Islamic militants in Nigeria continued terrorizing civilians last week, setting fire to a locked boy’s dormitory and other buildings at the Federal Government College in Buni Yadi. Fifty-nine people died in the attack.
Although the school was not Christian, some of the victims have been identified as Christians, according to International Christian Concern (ICC). Emmanuel Ogebe, with the Justice for Jos Project, told ICC that the school was one of the few public, non-Islamic schools in the region.
“There is a high likelihood that many Christians attended the school since many northern state governments, like Yobe, spend public funds on Islamic schools and discourage Christian schools,” he told ICC.
Militants with Boko Haram set fire to the dorm, and shot and slit the throats of students who tried to escape through windows during a pre-dawn attack Feb. 25. Many were burned alive. They “slaughtered them like sheep” with machetes, and gunned down those who ran away, said one teacher, Adamu Garba.
“From where I was hiding I could hear other students crying at the top of their voices,” one anonymous student told Open Doors. “I saw fire on the roofs of the hostels and other buildings in the school. I was also counting myself among the dead because some attackers came from behind and I heard them passing very close to where I was hiding. But God saved my life. After they killed the students and burnt the structures they fled.”
Todd Nettleton, director of media development for Voice of the Martyrs, said school attacks by Boko Haram are not unusual, although this was the first of 2014. “The Boko Haram is opposed to education,” he said. “Their very name means ‘Western education is a sin’ or ‘Western education is evil’ so by attacking schools they hope to put fear in the hearts of the people and keep them from educating their young people.”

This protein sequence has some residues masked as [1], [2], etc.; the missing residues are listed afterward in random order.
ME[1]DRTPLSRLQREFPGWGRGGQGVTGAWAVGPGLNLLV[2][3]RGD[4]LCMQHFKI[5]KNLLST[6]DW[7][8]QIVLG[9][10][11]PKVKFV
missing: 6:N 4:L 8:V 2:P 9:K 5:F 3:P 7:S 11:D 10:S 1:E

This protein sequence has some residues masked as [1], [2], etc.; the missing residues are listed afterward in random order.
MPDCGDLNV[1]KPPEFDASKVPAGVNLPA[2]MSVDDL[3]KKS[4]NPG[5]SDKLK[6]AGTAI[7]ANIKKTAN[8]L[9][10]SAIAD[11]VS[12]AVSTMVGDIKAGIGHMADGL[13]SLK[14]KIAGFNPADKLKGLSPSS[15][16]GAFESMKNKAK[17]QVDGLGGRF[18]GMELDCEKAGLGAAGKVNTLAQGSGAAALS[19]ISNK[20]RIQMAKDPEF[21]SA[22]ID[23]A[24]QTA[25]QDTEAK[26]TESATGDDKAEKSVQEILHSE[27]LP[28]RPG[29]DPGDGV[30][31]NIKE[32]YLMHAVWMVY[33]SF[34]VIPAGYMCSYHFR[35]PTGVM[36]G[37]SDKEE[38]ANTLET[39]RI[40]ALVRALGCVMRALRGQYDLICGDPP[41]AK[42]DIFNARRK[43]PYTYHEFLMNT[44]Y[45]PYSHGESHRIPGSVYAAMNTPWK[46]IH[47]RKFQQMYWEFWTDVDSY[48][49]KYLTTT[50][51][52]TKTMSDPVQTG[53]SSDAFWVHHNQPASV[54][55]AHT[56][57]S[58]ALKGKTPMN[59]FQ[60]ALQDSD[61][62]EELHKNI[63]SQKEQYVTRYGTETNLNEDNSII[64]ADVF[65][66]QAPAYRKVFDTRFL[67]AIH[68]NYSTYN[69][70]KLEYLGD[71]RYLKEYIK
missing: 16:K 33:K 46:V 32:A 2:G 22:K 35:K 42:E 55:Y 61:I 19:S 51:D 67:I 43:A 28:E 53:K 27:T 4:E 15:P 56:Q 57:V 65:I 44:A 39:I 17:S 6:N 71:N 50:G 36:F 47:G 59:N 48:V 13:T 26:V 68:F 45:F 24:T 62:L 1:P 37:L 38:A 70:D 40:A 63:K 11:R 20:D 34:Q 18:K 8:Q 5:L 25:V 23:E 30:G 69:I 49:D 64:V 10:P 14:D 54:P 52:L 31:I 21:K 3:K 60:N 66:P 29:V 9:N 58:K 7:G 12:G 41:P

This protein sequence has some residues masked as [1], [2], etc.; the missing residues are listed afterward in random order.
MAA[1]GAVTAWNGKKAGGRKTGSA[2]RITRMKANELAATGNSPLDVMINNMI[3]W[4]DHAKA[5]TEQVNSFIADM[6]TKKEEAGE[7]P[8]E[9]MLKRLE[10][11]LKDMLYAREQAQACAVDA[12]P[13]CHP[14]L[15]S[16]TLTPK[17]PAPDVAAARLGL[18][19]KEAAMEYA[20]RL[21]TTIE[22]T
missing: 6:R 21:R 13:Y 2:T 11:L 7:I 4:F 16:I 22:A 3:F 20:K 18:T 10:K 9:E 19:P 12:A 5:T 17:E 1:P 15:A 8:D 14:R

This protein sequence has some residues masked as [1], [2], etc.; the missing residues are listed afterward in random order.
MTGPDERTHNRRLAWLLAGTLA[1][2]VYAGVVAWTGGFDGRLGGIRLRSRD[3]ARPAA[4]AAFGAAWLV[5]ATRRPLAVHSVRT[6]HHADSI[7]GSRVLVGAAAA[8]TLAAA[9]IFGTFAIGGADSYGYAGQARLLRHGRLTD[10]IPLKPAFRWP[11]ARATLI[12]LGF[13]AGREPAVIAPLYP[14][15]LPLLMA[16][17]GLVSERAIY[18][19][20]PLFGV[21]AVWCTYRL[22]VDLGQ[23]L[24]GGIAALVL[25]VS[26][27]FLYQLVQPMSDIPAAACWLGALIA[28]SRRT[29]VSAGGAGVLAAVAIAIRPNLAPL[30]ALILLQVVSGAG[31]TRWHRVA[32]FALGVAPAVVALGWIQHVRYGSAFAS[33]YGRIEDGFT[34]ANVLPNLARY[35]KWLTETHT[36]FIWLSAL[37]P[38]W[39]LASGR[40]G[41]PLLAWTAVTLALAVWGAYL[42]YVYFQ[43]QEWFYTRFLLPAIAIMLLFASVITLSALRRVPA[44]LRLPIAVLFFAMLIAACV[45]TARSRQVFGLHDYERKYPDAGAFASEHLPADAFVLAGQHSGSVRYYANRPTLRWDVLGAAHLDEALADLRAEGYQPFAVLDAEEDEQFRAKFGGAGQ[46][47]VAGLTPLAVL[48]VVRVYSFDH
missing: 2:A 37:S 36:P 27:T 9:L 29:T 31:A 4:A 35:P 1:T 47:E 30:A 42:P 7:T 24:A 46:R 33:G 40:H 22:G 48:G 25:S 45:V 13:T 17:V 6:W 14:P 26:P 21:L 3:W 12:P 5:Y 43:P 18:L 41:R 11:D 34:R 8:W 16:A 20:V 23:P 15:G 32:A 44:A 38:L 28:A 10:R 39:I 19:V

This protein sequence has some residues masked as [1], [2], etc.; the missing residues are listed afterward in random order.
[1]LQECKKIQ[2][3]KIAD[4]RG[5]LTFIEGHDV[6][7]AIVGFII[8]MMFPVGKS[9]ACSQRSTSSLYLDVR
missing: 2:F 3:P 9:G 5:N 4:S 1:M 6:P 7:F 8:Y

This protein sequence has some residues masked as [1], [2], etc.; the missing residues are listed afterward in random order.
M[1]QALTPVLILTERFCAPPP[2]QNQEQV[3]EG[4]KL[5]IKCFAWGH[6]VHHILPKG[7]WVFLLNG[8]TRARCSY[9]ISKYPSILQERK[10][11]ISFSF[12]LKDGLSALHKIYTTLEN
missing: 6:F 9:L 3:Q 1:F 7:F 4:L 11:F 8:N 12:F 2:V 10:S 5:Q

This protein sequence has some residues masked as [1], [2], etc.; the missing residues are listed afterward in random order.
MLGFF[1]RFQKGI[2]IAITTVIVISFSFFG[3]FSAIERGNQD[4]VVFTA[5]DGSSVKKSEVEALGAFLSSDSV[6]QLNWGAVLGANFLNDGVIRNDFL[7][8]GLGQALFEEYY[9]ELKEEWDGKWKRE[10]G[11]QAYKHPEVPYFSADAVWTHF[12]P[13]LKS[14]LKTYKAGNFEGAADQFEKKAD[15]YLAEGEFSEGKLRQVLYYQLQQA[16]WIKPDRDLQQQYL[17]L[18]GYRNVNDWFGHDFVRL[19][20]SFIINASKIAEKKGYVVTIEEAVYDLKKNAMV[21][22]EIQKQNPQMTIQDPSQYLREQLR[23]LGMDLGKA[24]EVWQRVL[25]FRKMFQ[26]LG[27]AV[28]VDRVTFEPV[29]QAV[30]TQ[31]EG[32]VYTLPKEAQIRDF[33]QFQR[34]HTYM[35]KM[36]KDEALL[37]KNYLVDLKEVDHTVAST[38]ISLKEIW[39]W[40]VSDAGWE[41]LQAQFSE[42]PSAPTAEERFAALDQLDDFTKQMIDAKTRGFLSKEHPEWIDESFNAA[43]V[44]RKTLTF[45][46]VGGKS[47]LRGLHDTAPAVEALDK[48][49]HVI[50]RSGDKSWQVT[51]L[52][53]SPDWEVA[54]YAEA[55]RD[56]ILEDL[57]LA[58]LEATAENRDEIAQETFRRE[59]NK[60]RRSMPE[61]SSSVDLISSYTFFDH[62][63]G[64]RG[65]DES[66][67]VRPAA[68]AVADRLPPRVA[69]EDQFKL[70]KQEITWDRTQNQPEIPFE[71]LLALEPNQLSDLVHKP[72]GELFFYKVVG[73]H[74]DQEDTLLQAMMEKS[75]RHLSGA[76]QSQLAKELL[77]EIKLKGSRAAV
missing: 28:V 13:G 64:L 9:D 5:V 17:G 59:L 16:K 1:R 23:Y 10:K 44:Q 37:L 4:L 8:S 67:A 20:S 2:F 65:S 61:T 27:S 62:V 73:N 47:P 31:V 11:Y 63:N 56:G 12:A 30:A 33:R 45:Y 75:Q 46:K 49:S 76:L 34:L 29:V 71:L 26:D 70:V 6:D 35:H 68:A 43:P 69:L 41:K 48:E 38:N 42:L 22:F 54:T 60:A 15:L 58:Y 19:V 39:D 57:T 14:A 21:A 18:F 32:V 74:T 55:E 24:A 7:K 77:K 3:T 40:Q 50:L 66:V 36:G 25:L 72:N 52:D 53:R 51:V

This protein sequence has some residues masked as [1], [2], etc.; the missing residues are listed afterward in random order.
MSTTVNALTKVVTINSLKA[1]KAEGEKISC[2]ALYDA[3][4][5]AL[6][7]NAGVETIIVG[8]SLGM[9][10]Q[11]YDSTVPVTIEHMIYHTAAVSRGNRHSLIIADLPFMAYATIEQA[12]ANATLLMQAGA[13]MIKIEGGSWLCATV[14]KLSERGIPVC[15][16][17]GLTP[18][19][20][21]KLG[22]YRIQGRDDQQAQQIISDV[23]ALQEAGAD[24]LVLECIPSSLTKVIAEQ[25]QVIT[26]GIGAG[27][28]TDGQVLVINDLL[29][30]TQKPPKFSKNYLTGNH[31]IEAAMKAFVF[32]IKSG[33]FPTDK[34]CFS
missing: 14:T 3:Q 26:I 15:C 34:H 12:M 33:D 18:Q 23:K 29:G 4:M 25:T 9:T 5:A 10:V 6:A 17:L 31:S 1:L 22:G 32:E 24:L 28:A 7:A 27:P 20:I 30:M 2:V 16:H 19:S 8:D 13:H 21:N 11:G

Boko Haram’s goal is to expel the government from northern Nigeria and establish an Islamic state of their own. They’ve told Christians, “You can convert to Islam, leave this part of Nigeria, or you can die,” Nettleton said.
In their campaign for an Islamic state, they’ve killed thousands and become the biggest threat to security in Africa's top oil producer, preying on both Muslim and Christian civilians. Earlier in February, the militants killed a pastor and set his church on fire in Kankia, Nigeria. Muslims make up half of the Nigerian population, with Christians making up 40 percent, according to the CIA World Factbook. Boko Haram attacks killed some 300 people in February alone.
“This heinous attack on the school in Yobe state comes less than a week after Boko Haram militants raided the Christian village of Izghe in Borno state, killing over 100 Christian villagers because of their religious identity," ICC’s William Stark said in a statement.